Hey there! It’s Jillayne from Hazelnut Handmade here. When you buy a shirt from the store, the hems have this nice stretchy double line of stitching to finish off the hems. You can make hems like that with a coverstitch machine. But if you don’t have a coverstitch machine, don’t let that keep you from making all the cute knit clothes out there! Today I’ve got three different ways you can hem knit fabric with just a regular sewing machine.
Before we get into the actual hemming, here are a couple general tips about hemming knits.
Since the edge of knits won’t fray, you don’t need to serge the edge of the knit or fold your hem twice. Fold your hem under once so the raw edge is on the inside of your garment, press it for a nice crisp edge, and pin/wonderclip it so it stays in place.
Use a thick, stable knit such as Cotton Lycra for your first projects with hems. Lightweight and slippery knits are more challenging to work with. You may need to use tissue paper underneath your hem to help stabilize lightweight knits (you can then tear it away) or hem tape to help keep your hem in place as you sew. Sometimes I serge the edge of my knits (even though they don’t fray) to give lightweight fabric a little more thickness and stability which makes it easier to hem.
Avoid pulling on the fabric and stretching it while hemming. A walking foot is really helpful here. Not only does a walking foot help knit go through the machine without stretching, but it’s really helpful in getting two layers of slippery or stretch fabric (like in a hem) to go through evenly. Without a walking foot your machine’s feed dogs may have a hard time pulling both layers of knits evenly without stretching the bottom layer and hardly moving the top layer.
I always stitch on the top side of my hems so I can make sure the visible side of the hem looks as nice as possible. But then I can’t see if my stitches are catching the raw edge of the hem on the underside. So I always sew my hems 1/8″ to 1/4″ narrower than I folded it under. If my hem is folded under 1″, I sew the hem on the top side at my 7/8″ or 3/4″ mark. If I end up with extra fabric that bugs me on the inside of my garment, I carefully trim off the extra. Very carefully so I don’t accidentally cut through to the right side of my garment.
Try using wooly nylon thread in the bobbin. It will change your life! The thread feels and looks a little like thin yarn and it gives just a little in a seam. Which makes your hems just a bit more stretchy.
Steam all your hems afterwards. All knit hems end up a little stretched or wavy even with a walking foot. But give them a little steam and they should shrink right up and look beautiful!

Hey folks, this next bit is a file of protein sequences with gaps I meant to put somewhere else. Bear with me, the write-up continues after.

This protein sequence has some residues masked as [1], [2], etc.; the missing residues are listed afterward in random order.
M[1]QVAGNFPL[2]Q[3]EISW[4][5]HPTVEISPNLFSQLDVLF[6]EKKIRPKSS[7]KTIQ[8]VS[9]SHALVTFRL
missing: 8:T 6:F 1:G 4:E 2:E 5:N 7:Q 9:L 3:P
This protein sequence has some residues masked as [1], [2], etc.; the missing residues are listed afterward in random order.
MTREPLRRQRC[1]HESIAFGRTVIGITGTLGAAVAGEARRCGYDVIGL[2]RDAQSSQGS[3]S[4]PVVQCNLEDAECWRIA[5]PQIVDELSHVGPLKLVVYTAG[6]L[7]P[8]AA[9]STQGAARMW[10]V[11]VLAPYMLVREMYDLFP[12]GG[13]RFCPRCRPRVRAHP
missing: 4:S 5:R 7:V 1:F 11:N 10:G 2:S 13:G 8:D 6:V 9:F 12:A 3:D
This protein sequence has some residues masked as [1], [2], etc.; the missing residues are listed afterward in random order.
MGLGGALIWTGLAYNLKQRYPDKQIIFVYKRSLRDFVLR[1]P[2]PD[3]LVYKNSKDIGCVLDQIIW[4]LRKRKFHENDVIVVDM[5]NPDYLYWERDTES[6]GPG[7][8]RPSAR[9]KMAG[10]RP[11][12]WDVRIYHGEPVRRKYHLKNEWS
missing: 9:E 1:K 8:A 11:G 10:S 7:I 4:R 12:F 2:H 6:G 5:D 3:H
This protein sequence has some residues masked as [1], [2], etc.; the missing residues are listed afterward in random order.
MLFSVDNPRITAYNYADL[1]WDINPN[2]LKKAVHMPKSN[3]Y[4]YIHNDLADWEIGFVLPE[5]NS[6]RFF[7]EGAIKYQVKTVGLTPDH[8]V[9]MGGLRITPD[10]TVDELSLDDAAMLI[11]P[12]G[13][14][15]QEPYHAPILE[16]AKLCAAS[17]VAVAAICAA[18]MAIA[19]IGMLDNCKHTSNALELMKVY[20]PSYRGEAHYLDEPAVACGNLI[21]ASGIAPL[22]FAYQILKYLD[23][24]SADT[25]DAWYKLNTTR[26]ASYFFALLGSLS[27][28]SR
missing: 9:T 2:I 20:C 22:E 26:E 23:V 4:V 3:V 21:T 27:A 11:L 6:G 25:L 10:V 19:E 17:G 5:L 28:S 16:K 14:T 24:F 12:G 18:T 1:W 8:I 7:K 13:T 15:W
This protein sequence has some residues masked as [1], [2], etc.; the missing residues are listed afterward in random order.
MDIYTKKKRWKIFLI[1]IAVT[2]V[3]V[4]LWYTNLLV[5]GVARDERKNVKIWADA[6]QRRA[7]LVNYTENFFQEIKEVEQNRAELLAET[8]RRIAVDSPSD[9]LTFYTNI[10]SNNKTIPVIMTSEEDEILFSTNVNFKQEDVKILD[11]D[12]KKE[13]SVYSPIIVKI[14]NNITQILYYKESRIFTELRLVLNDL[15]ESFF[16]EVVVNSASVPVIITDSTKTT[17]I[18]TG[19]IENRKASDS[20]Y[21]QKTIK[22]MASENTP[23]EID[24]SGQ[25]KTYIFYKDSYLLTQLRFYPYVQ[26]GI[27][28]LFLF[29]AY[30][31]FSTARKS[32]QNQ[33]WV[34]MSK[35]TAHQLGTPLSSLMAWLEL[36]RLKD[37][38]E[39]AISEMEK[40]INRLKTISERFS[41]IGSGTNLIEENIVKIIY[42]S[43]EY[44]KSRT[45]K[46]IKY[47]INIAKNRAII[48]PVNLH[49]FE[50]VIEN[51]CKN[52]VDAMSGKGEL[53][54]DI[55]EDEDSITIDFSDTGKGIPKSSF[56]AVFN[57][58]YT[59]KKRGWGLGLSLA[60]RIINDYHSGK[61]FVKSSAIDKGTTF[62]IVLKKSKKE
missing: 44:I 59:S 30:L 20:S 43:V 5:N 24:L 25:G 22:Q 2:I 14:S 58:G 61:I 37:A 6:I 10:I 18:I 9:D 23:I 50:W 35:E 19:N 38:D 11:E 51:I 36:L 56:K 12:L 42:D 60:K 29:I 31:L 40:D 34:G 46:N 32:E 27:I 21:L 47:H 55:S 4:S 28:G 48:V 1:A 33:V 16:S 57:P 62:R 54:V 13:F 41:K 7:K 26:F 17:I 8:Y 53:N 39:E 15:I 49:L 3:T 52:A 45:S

Zig-Zag or Lightening Bolt
Because knits are stretchy, you need to use a stretch stitch to hem your knits. The most basic stretch stitch is a zig-zag stitch. You can set the zig-zag width to either very narrow all the way to very wide. How wide it will go depends on your machine. For regular hems that aren’t going to have a whole lot of stretching done on them you can get away with a narrower to width that will look pretty much like a straight stitch. For areas or garments that need lots of stretch (like swimwear and dance wear) use a very wide stitch. Keep in mind, the wider your stitch, the more visible it will be.
Some machines also have a “lightening bolt” stitch. It’s a specialized zig-zag that goes slightly backwards on the ‘zag’ part, like a lightening bolt. This stitch is very stretchy and very strong even though it is a narrow stitch that almost looks like a straight stitch. It’s also very annoying to unpick, so avoid messing up!
Some machines have an imitation ‘overlock’ stitch which mimics a serger stitch without cutting off your fabric. It is stretchy so you can use it for assembling and hemming your creations. It looks like two parallel stitches with a zig-zag stitch in between. When I first started sewing with knits this was my go-to method for hemming because I felt it looked slightly more professional than a wide zig-zag stitch and my machine didn’t have a lightning bolt stitch.
Here you can see the Lightning Bolt Stitch is 066 and the Overlock stitch is 069. I used this machine for all of the stitch examples in this post.
And here on my basic machine is the Overlock stitch. It is number 10.
My favorite method for hemming knits is with a double needle. The double needle looks the closest to a coverstich finish, and so in my mind it looks the most professional. On the top of the fabric you end up with two straight stitches just like a coverstitch. On the bottom, the bobbin thread makes a zig-zag between the two top threads. The zig-zag on the bottom makes the hem stretchy while the two stitches on top stay perfectly parallel and very nice looking! Using wooly nylon thread here is really nice because it gives it just a little extra stretch.
See how my stitches are starting to not catch the raw edge on the underside of this double needle hem? That’s why I like to stitch my hem narrower than what I ironed it under. It gives me a little room to be human. 🙂
There you go! Three ways to hem knits without a special machine. Now tackle those cute summer tees and tanks and share them in the Peek a Boo Pattern Shop Group so we can all admire your awesome creations!